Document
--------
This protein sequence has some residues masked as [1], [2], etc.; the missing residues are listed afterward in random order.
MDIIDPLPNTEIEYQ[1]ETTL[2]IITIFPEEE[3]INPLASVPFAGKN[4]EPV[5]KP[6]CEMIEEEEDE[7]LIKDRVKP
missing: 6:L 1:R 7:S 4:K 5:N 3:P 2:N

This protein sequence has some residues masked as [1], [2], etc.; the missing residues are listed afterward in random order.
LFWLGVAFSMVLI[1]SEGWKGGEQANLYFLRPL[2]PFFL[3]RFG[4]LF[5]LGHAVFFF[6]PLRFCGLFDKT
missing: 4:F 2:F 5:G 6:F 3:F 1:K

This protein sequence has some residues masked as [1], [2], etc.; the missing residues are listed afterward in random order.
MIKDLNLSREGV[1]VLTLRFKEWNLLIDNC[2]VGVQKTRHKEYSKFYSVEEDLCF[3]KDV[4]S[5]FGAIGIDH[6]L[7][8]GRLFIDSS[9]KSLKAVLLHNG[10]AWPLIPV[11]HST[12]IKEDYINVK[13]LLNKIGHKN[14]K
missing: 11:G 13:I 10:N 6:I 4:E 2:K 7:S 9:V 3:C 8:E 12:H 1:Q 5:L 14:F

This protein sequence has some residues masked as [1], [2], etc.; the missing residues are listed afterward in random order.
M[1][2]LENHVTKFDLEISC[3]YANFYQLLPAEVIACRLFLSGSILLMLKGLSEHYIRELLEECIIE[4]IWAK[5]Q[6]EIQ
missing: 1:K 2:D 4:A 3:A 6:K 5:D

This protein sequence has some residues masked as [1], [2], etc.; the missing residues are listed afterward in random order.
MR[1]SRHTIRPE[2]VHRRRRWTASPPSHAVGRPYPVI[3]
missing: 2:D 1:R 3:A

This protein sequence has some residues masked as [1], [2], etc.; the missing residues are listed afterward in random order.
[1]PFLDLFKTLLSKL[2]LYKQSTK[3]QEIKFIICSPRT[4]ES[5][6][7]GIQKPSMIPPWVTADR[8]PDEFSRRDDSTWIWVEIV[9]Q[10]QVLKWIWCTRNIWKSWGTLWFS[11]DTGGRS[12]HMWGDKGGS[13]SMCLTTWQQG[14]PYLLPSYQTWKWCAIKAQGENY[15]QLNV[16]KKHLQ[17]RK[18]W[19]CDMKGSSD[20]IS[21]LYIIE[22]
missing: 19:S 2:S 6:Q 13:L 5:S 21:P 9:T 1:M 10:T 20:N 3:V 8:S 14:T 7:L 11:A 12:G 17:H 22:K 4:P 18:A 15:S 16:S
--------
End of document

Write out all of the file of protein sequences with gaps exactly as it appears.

This protein sequence has some residues masked as [1], [2], etc.; the missing residues are listed afterward in random order.
MDIIDPLPNTEIEYQ[1]ETTL[2]IITIFPEEE[3]INPLASVPFAGKN[4]EPV[5]KP[6]CEMIEEEEDE[7]LIKDRVKP
missing: 6:L 1:R 7:S 4:K 5:N 3:P 2:N

This protein sequence has some residues masked as [1], [2], etc.; the missing residues are listed afterward in random order.
LFWLGVAFSMVLI[1]SEGWKGGEQANLYFLRPL[2]PFFL[3]RFG[4]LF[5]LGHAVFFF[6]PLRFCGLFDKT
missing: 4:F 2:F 5:G 6:F 3:F 1:K

This protein sequence has some residues masked as [1], [2], etc.; the missing residues are listed afterward in random order.
MIKDLNLSREGV[1]VLTLRFKEWNLLIDNC[2]VGVQKTRHKEYSKFYSVEEDLCF[3]KDV[4]S[5]FGAIGIDH[6]L[7][8]GRLFIDSS[9]KSLKAVLLHNG[10]AWPLIPV[11]HST[12]IKEDYINVK[13]LLNKIGHKN[14]K
missing: 11:G 13:I 10:N 6:I 4:E 2:K 7:S 9:V 3:C 8:E 12:H 1:Q 5:L 14:F

This protein sequence has some residues masked as [1], [2], etc.; the missing residues are listed afterward in random order.
M[1][2]LENHVTKFDLEISC[3]YANFYQLLPAEVIACRLFLSGSILLMLKGLSEHYIRELLEECIIE[4]IWAK[5]Q[6]EIQ
missing: 1:K 2:D 4:A 3:A 6:K 5:D

This protein sequence has some residues masked as [1], [2], etc.; the missing residues are listed afterward in random order.
MR[1]SRHTIRPE[2]VHRRRRWTASPPSHAVGRPYPVI[3]
missing: 2:D 1:R 3:A

This protein sequence has some residues masked as [1], [2], etc.; the missing residues are listed afterward in random order.
[1]PFLDLFKTLLSKL[2]LYKQSTK[3]QEIKFIICSPRT[4]ES[5][6][7]GIQKPSMIPPWVTADR[8]PDEFSRRDDSTWIWVEIV[9]Q[10]QVLKWIWCTRNIWKSWGTLWFS[11]DTGGRS[12]HMWGDKGGS[13]SMCLTTWQQG[14]PYLLPSYQTWKWCAIKAQGENY[15]QLNV[16]KKHLQ[17]RK[18]W[19]CDMKGSSD[20]IS[21]LYIIE[22]
missing: 19:S 2:S 6:Q 13:L 5:S 21:P 9:T 1:M 10:T 20:N 3:V 8:S 14:T 7:L 11:A 12:G 17:H 22:K 4:P 18:A 15:S 16:S